You are right, dearest Parry. I could not bear such punishment. Even now, when I look into her dark, dark eyes, I see the poppet still, barely three years old, curtsying to me with as much grace as any grown woman, her dark hair hanging down her back, her little kirtle trimmed in lace. When I close my eyes, I can still feel her solid body seeking comfort from my own. Parry, do you recall her first night at court, how she cried until you took pity on her and brought her to me, how she fell asleep in my arms, snoring gently. I can still recollect her sweet smell, like the grasses in spring, fresh and delicate. I had not yet been officially crowned—I was young and beautiful! Ah, before the cares of the world etched themselves across my face …

No, Parry, I cannot send her to her death. I must keep her with me somehow. For now, it is I who cannot sleep, I who toss and turn unless she is there to comfort me. Fear not, old friend, she shall come to no harm.

But by God’s teeth,
shall pay! He shall pay with his life for taking my girl from me! I
his head!



And I hope to have children; otherwise, I would never marry.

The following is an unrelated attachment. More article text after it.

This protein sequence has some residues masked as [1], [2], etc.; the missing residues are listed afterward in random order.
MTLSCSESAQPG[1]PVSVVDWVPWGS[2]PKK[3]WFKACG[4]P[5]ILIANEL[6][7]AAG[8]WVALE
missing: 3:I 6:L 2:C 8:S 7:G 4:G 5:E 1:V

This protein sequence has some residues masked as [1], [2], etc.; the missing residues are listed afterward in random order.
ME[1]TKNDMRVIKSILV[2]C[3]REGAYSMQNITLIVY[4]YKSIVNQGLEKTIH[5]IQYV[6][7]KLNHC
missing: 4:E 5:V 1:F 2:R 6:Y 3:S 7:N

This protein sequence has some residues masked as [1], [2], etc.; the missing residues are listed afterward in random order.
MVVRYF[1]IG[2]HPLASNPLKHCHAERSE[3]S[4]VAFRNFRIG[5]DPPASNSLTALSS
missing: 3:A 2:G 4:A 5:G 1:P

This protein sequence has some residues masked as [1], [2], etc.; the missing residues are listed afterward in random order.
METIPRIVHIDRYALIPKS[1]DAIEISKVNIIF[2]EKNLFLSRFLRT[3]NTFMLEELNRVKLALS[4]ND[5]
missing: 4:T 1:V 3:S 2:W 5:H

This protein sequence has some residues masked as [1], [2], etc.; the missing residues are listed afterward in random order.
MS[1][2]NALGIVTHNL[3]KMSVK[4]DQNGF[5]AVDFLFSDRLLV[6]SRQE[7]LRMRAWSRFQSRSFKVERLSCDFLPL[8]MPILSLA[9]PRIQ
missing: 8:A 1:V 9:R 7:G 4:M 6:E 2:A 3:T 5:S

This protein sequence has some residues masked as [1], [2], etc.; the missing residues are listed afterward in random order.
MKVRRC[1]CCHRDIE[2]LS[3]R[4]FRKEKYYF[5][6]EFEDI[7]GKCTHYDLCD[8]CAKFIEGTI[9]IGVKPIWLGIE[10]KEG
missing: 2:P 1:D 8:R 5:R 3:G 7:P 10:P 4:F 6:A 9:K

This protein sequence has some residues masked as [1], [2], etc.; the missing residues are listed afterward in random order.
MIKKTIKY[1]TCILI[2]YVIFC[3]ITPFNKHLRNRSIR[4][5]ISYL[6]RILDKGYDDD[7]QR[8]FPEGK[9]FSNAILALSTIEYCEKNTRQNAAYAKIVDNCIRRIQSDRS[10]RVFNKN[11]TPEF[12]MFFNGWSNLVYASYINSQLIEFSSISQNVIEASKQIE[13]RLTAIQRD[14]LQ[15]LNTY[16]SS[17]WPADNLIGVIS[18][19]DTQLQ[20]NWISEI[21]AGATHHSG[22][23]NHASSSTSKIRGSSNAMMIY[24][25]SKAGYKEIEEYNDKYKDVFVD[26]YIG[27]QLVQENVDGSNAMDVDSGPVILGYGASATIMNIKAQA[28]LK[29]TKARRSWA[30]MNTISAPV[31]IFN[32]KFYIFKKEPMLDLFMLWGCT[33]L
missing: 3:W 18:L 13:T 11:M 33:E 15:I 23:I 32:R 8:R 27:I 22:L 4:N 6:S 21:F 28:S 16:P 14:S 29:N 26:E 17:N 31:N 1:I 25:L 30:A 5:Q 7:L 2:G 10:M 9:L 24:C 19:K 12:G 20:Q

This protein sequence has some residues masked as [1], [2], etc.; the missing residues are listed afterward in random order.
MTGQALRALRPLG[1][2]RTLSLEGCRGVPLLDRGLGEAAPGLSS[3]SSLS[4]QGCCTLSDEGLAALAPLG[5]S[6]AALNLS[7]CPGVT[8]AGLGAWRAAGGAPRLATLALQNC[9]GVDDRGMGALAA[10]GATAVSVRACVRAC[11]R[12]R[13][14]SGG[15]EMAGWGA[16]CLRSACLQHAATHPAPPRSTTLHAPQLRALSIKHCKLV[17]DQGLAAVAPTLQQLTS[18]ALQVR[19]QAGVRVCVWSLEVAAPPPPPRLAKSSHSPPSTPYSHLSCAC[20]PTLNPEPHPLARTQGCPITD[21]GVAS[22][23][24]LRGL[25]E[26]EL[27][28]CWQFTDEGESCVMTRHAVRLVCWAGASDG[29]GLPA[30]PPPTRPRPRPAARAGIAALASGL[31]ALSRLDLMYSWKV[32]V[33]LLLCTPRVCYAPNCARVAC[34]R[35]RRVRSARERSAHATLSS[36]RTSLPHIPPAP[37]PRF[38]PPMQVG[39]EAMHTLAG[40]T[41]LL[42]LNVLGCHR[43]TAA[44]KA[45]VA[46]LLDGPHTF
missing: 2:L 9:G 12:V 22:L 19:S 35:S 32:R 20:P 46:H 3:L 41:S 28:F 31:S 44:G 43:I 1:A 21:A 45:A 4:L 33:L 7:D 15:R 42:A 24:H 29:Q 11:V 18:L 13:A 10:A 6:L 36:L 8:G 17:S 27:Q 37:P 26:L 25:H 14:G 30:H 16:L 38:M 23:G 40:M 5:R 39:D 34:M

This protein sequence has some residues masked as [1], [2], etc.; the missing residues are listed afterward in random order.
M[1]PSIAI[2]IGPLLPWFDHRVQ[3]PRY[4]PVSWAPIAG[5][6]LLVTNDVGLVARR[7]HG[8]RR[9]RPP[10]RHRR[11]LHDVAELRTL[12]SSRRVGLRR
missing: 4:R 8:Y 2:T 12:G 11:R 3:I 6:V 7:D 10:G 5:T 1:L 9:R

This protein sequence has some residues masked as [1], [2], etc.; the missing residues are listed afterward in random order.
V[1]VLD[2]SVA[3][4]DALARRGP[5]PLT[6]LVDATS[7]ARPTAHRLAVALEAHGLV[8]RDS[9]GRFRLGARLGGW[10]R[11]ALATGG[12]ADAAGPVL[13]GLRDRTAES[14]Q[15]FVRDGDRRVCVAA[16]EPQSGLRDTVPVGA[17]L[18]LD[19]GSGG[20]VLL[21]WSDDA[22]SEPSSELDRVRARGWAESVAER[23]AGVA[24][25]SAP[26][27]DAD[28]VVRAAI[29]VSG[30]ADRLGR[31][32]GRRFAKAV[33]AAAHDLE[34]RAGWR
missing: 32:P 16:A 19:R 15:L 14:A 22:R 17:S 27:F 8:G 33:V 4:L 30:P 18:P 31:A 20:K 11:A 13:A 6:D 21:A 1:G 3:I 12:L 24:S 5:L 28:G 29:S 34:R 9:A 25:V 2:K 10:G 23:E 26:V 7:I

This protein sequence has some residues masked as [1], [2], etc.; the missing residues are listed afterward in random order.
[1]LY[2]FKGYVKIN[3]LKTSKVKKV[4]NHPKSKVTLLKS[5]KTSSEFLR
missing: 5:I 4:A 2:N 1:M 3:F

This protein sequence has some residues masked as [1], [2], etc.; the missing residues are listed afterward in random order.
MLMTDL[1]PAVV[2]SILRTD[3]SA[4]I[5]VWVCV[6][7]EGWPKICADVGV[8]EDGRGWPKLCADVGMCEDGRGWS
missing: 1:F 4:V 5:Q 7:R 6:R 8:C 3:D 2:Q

After eleven years under the rule of Queen Elizabeth, the England of 1569 found itself prospering, due mainly to the peace brought by the queen’s foreign policies. Through cunning use of her status as an eligible young woman seemingly eager to be wed, the queen had been able to walk a thin line between maidenhood and marriage, leading to the security and, for the most part, happiness of her people. When France threatened, she pretended to entertain the possibility of marriage to the Duke of Anjou. When Spain became menacing, she turned her romantic attentions to her former brother-in-law, King Philip. She pleased the Protestants by flirting with the royalty of the German states. By balancing her numerous suitors, Queen Elizabeth kept the rich jewel that England had become from the entanglements of war. As a result, she was able to refill the coffers of the crown, which had been emptied by her sister’s previous reign when Queen Mary I had supported her foreign husband’s fruitless war efforts. Elizabeth took great care not to fall into a similar trap. She refused to make war and she refused to make a domestic match.